For Nimoy, 'Fringe' was comfortable fit
LOS ANGELES - Outside of Leonard Nimoy's Bel Air home, workers are busy constructing a new driveway, replacing flagstone with sleek cement as part of an ongoing conversion from Mediterranean to modern. Though the 78-year-old actor is also undergoing a metamorphosis of sorts, he isn't paving over his past.
After a 19-year absence, Nimoy has again donned pointy ears as a mature Mr. Spock in J.J. Abrams's reboot of the "Star Trek" franchise. Next week, he'll originate the recurring role of genius gazillionaire William Bell at the end of the May 12 season finale of Fox's wicked supernatural series "Fringe."
"In both of these cases, I feel like I'm slipping into a very comfortable bathrobe or a very warm bath," Nimoy said with a robust chuckle over a cup of coffee inside his house. "I had a great time on the 'Star Trek' movie. And I had a delicious time on this episode. I like the position they have given me. I like the enigma of this character."
Bell, the former lab partner of unhinged scientist Walter Bishop (played by John Noble), has often been mentioned - but never seen - on "Fringe." Astute fans know that Bell became one of the wealthiest men in the world after parting ways with Bishop and founding Massive Dynamic, an ominous corporation that dabbles in robotics, pharmaceuticals, and weaponry.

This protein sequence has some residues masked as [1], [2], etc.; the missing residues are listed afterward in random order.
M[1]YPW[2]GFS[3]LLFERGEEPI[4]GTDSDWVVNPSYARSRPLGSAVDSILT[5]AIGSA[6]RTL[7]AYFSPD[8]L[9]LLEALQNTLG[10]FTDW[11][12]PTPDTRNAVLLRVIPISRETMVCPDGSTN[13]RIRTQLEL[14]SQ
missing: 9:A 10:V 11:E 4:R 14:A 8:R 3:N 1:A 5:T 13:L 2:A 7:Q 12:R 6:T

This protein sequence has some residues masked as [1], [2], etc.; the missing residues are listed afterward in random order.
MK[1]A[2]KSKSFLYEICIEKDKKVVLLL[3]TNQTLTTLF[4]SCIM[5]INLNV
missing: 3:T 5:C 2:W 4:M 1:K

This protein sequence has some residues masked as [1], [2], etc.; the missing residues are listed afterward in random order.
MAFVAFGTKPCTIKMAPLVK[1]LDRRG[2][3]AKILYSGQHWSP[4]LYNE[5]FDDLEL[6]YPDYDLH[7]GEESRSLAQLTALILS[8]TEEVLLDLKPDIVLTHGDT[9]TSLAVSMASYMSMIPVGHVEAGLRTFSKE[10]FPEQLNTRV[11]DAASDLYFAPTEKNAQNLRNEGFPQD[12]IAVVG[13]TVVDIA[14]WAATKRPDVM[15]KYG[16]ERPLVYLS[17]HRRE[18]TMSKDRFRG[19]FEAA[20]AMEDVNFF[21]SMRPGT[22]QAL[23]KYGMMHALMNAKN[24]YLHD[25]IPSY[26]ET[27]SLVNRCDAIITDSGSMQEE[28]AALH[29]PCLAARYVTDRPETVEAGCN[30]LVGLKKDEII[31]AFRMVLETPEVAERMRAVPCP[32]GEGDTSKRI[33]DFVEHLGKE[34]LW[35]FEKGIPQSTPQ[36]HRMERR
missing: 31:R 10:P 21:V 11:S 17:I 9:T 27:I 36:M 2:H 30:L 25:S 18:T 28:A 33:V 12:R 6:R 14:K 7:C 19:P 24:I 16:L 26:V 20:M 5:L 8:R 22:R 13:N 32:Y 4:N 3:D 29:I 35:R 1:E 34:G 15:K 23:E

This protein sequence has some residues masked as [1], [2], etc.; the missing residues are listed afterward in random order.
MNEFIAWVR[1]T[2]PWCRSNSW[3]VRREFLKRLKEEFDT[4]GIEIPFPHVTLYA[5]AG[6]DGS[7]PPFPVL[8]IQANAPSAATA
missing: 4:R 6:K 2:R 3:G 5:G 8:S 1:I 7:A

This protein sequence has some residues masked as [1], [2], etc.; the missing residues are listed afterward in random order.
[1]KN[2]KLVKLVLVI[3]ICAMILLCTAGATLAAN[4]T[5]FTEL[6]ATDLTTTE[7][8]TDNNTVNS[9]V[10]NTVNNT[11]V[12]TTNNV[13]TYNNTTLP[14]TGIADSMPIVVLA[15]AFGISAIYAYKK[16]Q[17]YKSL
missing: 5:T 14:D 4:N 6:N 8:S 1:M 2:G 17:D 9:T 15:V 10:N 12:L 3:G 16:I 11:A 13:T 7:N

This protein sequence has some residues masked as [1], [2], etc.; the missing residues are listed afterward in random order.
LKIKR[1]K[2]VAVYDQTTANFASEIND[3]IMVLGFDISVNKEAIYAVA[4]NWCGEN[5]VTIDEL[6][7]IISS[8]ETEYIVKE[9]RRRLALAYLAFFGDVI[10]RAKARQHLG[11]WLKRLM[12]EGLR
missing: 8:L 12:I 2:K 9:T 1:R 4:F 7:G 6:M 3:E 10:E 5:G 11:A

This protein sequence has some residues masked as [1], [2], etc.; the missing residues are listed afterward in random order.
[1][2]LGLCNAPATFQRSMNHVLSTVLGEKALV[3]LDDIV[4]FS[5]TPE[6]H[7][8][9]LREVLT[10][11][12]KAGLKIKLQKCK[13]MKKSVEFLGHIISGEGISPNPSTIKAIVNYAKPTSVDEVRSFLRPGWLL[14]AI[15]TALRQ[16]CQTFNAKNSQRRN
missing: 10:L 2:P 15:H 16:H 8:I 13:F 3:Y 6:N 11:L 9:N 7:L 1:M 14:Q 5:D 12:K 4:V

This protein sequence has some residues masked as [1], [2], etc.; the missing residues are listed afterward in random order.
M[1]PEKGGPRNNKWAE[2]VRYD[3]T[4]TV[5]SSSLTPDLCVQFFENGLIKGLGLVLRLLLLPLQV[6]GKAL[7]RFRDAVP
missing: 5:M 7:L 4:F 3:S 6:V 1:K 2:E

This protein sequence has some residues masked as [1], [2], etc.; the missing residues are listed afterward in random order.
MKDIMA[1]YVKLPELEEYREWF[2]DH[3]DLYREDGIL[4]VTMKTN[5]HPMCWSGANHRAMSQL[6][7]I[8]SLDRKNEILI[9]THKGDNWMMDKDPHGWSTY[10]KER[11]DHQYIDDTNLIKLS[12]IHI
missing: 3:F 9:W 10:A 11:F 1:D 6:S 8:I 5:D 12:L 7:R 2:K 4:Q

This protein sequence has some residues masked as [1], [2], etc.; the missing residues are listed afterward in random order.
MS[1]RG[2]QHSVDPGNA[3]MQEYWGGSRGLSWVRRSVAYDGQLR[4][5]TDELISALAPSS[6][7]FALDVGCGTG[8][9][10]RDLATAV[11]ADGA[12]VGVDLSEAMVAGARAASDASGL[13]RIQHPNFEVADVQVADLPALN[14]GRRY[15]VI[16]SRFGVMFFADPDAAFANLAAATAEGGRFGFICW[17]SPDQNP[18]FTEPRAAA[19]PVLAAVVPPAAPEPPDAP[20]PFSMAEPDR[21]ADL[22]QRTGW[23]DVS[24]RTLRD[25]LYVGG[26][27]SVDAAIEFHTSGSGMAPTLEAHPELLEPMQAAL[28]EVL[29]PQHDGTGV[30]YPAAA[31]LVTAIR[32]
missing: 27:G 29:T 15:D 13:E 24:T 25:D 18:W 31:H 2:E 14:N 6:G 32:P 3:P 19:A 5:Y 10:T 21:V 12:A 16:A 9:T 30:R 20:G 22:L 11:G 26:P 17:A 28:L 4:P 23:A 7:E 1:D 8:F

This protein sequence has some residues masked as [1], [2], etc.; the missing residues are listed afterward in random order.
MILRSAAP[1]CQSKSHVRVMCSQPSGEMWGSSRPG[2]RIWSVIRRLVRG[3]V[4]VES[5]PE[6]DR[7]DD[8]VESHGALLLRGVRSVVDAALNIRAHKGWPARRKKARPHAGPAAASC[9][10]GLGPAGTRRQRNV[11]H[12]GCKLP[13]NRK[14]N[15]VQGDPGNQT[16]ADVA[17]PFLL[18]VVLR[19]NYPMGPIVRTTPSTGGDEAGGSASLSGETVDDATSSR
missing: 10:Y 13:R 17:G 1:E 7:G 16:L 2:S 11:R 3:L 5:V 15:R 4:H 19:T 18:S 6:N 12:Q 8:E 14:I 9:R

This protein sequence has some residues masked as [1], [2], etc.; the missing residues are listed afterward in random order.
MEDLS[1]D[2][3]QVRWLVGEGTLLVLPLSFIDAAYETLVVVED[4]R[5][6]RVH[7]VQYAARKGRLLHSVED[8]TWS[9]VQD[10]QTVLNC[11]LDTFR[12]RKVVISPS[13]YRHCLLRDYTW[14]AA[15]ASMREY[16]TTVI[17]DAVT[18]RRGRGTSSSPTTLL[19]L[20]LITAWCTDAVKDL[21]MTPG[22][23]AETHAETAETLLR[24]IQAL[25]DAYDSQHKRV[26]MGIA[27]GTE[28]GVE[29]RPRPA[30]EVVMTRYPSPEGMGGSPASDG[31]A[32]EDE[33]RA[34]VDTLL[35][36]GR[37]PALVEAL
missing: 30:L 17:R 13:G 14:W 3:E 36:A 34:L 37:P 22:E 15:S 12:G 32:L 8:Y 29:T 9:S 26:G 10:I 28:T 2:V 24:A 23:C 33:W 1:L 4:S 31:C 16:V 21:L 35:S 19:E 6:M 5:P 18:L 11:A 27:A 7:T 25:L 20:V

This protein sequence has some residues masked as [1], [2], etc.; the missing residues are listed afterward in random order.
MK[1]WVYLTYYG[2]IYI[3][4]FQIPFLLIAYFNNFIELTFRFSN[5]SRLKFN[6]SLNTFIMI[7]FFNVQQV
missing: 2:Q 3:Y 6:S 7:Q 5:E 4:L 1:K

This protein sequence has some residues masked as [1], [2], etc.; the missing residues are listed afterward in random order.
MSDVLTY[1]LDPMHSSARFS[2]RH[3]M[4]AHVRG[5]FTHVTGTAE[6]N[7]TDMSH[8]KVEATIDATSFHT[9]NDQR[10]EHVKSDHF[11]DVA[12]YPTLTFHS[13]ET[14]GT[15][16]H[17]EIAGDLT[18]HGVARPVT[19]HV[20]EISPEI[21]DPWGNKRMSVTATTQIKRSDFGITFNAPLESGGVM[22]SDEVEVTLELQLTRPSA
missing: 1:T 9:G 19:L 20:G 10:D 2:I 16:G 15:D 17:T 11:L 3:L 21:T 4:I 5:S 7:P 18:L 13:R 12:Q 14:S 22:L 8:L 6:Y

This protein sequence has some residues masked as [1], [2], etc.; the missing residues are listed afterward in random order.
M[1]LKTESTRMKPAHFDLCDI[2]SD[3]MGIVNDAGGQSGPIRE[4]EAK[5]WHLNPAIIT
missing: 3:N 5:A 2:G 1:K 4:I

"I've never played America's richest man before," Nimoy cooed.
He has filmed one scene so far in New York with actress Anna Torv, who plays Olivia Dunham, an FBI agent assigned to investigate unexplained phenomena with Bishop and his son. After production moves to Vancouver for the second season later this year, Nimoy will appear in additional episodes "when they call me."
Something about Bell is very different from any character Nimoy has ever played, but he wants to keep that under wraps. What's not a mystery is why Nimoy was offered the part: He bonded with "Fringe" cocreator Abrams during his "Trek" resurrection. Nimoy had never seen "Fringe" before but was impressed with the show after watching a few episodes.
"It's not unlike any other show that's ever been done," said Nimoy. "It's just that the execution is so much more thoughtful and theatrical than what I've seen in the past."
Nimoy, surrounded by art in his house - including many of his own photographs - said the version of Spock he's portraying in the new film is more like who he is more than ever before because "I know where I'm going, and I know where I've been." Other than the "Fringe" role and possibly another "Trek" film, Nimoy doesn't have other on-screen commitments.
And that's exactly the way he wants it.
"I like being here," he said. "This is a great place to spend time."